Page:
As the knee is bent, the two rounded ends (condyles) of the femur (thighbone) are exposed revealing the notch between them (intercondylar notch) as well as the cruciate ligaments which tether femur and tibia together. When the knee is straight, the condyles roll over and these structures are concealed. For the purposes of this illustration, the patella and its tendon have been omitted to allow you to see into the knee.
The patella and trochlear groove
The patella is a special bone because it is embedded in the tendon of the quadriceps muscle, and normally glides in the groove (trochlear groove) of the femur bone as the knee bends and straightens.
The lower part of the tendon is called the patellar tendon and is tethered below to the tibia bone. The upper part of the tendon is the quadriceps tendon and becomes the quadriceps muscle which is tethered to the femur.
Femur, tibia and intercondylar notch
As one rounds the femur from top to bottom, the shallow trochlear groove becomes the deep intercondylar notch, where one can see the two cruciate ligaments tethering femur to tibia, and the two menisci sandwiched between the bones as a shock absorber.
The knee is not a simple hinge - there are several bony points of contact. The contact surface between femur and tibia is called the tibio-femoral joint. Because the femur has two rounded ends, there is a medial and a lateral tibio-femoral contact area. The area of contact between the undersurface of the patella and the groove of the femur is called the patellofemoral joint.
Identifying the bones on X-ray
The white arrow is pointing to the outline of the patella, which is visible as a whiter circle 2-3 cm above the joint line.
The joint space between the bones appears as a black gap - actually it is not a gap but is filled with the menisci, which are not visible under x-ray. Compare the X-ray and the illustration to appreciate this. The joint space on X-ray should be about the same on both sides - if there is a difference (as in this film where one side is more closed than the other) then the assumption is made that there is some destruction of the meniscus on that side.
You can also see a thin bone on the outer (lateral) aspect of the tibia. This is the fibula. It is always useful to identify the fibula on an X-ray or drawing when you are trying to work out if you are looking at a right knee or a left one.
The position of the patella relative to the groove of the femur changes as the knee is bent. In the straight knee the patella lies above the groove and can be freely wiggled from side to side. As the knee is bent the patella engages with the groove of the femur and it should not be possible to wiggle it from side to side.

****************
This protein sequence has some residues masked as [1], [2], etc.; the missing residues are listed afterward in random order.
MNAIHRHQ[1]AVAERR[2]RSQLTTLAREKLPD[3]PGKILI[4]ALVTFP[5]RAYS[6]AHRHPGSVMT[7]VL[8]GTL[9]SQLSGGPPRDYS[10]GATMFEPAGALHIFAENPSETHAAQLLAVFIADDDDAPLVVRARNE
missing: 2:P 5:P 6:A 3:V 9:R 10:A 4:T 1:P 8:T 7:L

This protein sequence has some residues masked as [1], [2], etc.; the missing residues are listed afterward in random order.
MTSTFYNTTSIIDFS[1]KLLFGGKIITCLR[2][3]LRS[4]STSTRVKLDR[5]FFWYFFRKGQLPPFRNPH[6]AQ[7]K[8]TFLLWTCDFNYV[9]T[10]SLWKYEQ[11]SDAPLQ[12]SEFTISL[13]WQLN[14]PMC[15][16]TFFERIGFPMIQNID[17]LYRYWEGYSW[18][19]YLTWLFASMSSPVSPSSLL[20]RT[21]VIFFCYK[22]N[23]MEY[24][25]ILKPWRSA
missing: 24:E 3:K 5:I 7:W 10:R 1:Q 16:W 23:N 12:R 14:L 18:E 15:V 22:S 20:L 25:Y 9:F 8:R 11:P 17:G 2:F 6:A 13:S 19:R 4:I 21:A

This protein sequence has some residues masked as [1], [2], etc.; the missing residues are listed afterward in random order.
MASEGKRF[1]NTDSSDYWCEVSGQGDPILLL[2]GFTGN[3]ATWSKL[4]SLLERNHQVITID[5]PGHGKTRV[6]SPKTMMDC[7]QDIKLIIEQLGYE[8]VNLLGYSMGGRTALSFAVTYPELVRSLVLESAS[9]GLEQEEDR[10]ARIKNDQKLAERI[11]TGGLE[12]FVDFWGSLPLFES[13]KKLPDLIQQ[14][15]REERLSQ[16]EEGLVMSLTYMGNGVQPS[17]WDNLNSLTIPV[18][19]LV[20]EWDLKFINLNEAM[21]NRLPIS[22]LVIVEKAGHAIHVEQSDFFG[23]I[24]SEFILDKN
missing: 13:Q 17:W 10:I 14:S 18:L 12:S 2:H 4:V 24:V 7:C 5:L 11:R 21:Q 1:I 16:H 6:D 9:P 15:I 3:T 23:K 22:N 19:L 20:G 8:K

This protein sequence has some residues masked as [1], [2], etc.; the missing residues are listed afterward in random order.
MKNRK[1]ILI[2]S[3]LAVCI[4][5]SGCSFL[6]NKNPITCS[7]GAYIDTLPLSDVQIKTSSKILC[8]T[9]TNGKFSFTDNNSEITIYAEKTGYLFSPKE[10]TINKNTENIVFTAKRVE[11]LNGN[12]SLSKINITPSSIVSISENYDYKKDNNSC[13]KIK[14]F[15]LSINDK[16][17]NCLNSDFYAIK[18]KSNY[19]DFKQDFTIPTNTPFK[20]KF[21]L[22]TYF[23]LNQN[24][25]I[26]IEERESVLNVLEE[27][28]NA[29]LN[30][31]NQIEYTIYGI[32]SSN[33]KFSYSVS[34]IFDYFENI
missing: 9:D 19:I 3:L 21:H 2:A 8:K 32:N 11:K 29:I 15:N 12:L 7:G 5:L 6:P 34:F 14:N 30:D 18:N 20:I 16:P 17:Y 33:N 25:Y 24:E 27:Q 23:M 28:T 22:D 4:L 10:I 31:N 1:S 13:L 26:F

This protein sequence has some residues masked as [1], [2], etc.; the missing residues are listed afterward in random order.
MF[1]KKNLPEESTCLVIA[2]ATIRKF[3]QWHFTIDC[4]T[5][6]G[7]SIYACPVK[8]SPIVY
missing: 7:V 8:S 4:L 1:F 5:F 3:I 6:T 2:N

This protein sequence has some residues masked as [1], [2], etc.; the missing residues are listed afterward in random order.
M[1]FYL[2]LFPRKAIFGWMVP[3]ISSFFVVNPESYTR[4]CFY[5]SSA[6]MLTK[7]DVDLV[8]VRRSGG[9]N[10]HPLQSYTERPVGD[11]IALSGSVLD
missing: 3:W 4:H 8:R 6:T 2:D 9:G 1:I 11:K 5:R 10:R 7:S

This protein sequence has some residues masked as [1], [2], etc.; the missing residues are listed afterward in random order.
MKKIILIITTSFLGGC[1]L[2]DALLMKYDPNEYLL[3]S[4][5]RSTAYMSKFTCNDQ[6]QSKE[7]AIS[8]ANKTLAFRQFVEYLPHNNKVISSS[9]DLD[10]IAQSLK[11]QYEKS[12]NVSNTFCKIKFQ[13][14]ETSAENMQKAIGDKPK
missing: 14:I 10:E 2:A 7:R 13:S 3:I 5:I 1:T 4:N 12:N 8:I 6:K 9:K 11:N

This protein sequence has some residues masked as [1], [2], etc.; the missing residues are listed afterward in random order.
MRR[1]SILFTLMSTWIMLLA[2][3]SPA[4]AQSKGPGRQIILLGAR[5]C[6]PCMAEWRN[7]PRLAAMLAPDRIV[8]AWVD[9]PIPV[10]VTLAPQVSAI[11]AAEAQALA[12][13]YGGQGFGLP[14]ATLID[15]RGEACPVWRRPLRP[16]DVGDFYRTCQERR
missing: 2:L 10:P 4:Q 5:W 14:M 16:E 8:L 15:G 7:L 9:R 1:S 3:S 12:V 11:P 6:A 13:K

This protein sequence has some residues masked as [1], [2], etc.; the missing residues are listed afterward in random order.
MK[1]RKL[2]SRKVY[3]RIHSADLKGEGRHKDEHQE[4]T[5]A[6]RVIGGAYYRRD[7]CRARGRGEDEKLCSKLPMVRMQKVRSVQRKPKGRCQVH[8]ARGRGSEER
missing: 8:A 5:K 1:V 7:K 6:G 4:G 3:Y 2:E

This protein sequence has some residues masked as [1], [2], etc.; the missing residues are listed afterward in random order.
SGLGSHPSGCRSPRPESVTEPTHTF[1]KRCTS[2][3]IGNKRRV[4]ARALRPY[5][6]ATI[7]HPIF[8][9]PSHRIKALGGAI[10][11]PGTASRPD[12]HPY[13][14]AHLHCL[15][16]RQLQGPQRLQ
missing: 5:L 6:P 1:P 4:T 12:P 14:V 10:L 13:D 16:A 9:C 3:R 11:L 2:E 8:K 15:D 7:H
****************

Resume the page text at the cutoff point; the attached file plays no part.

When you look at the X-ray again, you will see that the patella bone seems to be 'floating' - but it is just that the tendons above and below it do not show on X-ray. Neither do the two shock-absorber menisci, which appear just as a dark gap on X-ray between the two bigger bones.
Looking from above, when the knee is bent, the undersurface of the patella (kneecap) lies snugly like this in the trochlear groove. The patella should be central in the groove, and not favouring one or other side, and it should not be tilted. The sides of the patella and the walls of the groove should be almost parallel. The apparent gap that one sees on X-rays from this angle (Merchant views) is not really a gap but the space is filled with the white joint cartilage that covers both of the bony surfaces where they are in contact.
Note that you cannot see the rounded condyles of the femur in this view, nor can you see the tibia, as this angle looks down on the 'lap' and the condyles they are on the under-surface of the femur, while the tibia is at right angles to this view.
This view is also one that the surgeon can explore during arthroscopy, where he can get a superb opportunity to see how the patella glides in the trochlear groove. Many surgeons, unfortunately, miss this opportunity because they do not put the camera into this 'suprapatellar' region, and thus they fail to fully appreciate the anatomy here. This is also the best view to appreciate something called a 'plica', and problems with a plica may also be missed.
The tiny fabella
The fabella is a tiny bone which is not present in everyone, and mirrors the patella at the back of the knee.
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